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[[file:Stillwater rain garden 2.JPG|thumb|300px|alt=photo of a rain garden|<font size=3>A raingarden in a commercial development, Sillwater, Minnesota.</font size>]]
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<!--[[File:Review team logo.png|200px|thumb|alt=image for technical team|<font size=3>[[Bioretention technical review team]]</font size>]]-->
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[[File:mids logo.jpg|300px|right|alt=image of Minimal Impact Design Standards logo]]
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{{alert|Bioretention practices are commonly called rain gardens|alert-info}}
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{{alert|Bioretention practices can be an important tool for retention and detention of stormwater runoff. Because they utilize vegetation, bioretention practices provide additional benefits, including cleaner air, carbon sequestration, improved biological habitat, and aesthetic value.|alert-success}}
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[[file:Stillwater rain garden 2.JPG|thumb|300px|alt=photo of a rain garden|<font size=3>A rain garden in a commercial development, Stillwater, Minnesota.</font size>]]
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[[File:Native landscaping.jpg|thumb|300px|alt=photo of a rain garden planted with native vegetation|<font size=3>Example of a rain garden planted with native vegetation.</font size>]]
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<!--
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This page introduces sources for the selection of plants for stormwater BMPs, salt tolerance, [[Green roofs|green roofs]], and [[Trees|trees]]. An excellent resource applicable to a wide variety of vegetated BMPs, including bioretention BMPs, is [https://www.pca.state.mn.us/water/plants-stormwater-design Plants for stormwater design] by Shaw and Schmidt (2003).
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[[file:Residential rain garden.png|thumb|300 px|alt=image of residential rain garden|<font size=3>A residential rain garden in St. Paul.</font size>]]
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-->
  
 
[[Glossary#B|Bioretention]] is a terrestrial-based (up-land as opposed to wetland) water quality and water quantity control process. Bioretention employs a simplistic, site-integrated design that provides opportunity for runoff infiltration, filtration, storage, and water uptake by vegetation.  
 
[[Glossary#B|Bioretention]] is a terrestrial-based (up-land as opposed to wetland) water quality and water quantity control process. Bioretention employs a simplistic, site-integrated design that provides opportunity for runoff infiltration, filtration, storage, and water uptake by vegetation.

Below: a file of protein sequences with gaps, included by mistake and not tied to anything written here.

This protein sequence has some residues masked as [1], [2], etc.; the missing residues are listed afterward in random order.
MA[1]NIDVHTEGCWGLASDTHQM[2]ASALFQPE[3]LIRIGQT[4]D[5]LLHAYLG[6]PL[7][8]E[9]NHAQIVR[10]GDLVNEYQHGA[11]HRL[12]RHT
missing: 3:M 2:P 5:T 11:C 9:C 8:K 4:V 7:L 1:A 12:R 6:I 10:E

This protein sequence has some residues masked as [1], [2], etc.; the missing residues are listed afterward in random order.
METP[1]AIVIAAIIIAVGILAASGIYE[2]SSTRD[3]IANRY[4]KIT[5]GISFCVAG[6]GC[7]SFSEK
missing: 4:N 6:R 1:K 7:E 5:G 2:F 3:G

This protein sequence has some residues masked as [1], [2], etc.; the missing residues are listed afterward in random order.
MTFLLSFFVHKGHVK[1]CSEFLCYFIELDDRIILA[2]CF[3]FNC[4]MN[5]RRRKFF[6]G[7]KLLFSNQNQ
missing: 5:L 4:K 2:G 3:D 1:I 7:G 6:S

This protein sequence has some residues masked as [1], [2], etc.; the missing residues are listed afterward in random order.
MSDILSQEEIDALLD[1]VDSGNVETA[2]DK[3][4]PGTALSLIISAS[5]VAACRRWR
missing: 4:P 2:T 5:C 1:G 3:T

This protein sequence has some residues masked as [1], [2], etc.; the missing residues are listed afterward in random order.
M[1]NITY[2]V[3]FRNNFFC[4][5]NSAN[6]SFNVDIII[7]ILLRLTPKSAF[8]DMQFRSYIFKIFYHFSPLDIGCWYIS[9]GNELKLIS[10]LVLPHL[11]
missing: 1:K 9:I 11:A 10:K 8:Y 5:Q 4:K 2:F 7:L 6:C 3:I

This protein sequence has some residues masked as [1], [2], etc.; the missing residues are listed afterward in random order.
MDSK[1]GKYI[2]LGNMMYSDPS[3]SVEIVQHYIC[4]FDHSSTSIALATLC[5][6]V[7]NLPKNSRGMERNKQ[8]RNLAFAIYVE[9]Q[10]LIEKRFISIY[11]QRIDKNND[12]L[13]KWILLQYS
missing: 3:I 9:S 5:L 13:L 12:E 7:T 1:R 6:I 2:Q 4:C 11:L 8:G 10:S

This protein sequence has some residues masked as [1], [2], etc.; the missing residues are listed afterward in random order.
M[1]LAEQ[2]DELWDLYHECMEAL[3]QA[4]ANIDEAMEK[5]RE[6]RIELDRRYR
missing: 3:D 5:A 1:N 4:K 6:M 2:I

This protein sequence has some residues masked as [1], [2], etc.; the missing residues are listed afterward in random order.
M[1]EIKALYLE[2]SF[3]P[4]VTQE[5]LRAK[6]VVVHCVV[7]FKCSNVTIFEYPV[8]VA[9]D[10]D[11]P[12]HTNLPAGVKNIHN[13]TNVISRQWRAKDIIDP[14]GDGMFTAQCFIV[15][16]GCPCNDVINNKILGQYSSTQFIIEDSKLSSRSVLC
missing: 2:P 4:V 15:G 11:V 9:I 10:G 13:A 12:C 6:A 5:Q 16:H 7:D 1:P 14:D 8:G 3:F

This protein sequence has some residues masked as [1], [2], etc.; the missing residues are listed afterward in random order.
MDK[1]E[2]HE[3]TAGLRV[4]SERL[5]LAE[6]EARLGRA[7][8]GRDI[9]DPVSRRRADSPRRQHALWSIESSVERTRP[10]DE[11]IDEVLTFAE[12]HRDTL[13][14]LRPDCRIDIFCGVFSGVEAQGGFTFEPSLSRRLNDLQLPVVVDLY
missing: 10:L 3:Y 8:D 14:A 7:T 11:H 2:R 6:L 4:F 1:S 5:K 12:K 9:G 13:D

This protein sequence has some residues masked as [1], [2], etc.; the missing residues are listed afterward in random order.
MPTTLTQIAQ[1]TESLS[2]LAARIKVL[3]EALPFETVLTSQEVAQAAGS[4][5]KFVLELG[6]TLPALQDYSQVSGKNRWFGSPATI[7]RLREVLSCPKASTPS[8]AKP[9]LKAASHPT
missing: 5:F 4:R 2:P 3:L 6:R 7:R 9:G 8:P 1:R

Bioretention areas are suitable stormwater treatment practices for all land uses, as long as the contributing drainage area is appropriate for the size of the facility. Common bioretention opportunities include landscaping islands, cul-de-sacs, parking lot margins, commercial setbacks, open space, rooftop drainage and street-scapes (i.e., between the curb and sidewalk). Bioretention, when designed with an under-drain and liner, is also a good design option for treating [[Potential stormwater hotspots|potential stormwater hotspots]] (PSHs). Bioretention is extremely versatile because of its ability to be incorporated into landscaped areas. The versatility of the practice also allows for bioretention areas to be frequently employed as stormwater retrofits.  
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Bioretention areas are suitable stormwater treatment practices for all land uses, as long as the contributing drainage area is appropriate for the size of the facility. Common bioretention opportunities include landscaping islands, cul-de-sacs, parking lot margins, commercial setbacks, open space, rooftop drainage and street-scapes (i.e., between the curb and sidewalk). Bioretention, when designed with an underdrain and liner, is also a good design option for treating [[Potential stormwater hotspots|stormwater hotspots]] (PSHs). Bioretention is extremely versatile because of its ability to be incorporated into landscaped areas. The versatility of the practice also allows for bioretention areas to be frequently employed as stormwater retrofits.  
  
  
'''The individual articles comprising this section on bioretention may be viewed as a [[bioretention combined|single article]].'''
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'''The individual articles comprising this section on bioretention may be viewed as a [[bioretention combined|single article]].''' Note: Due to an unresolved bug, when viewing a formula in a combined article, the math markup (used for equations) is displayed. Thanks.
  
  
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<font size=4>[[Acknowledgements for bioretention|Acknowledgements]]</font size>
  
 
<u><font size=3>Bioretention articles</font size></u>
 
<u><font size=3>Bioretention articles</font size></u>
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*[[Bioretention terminology]] (including types of bioretention)
 
*[[Overview for bioretention]]
 
*[[Overview for bioretention]]
*[[Types of bioretention]]
 
 
*[[Design criteria for bioretention]]
 
*[[Design criteria for bioretention]]
 
*[[Construction specifications for bioretention]]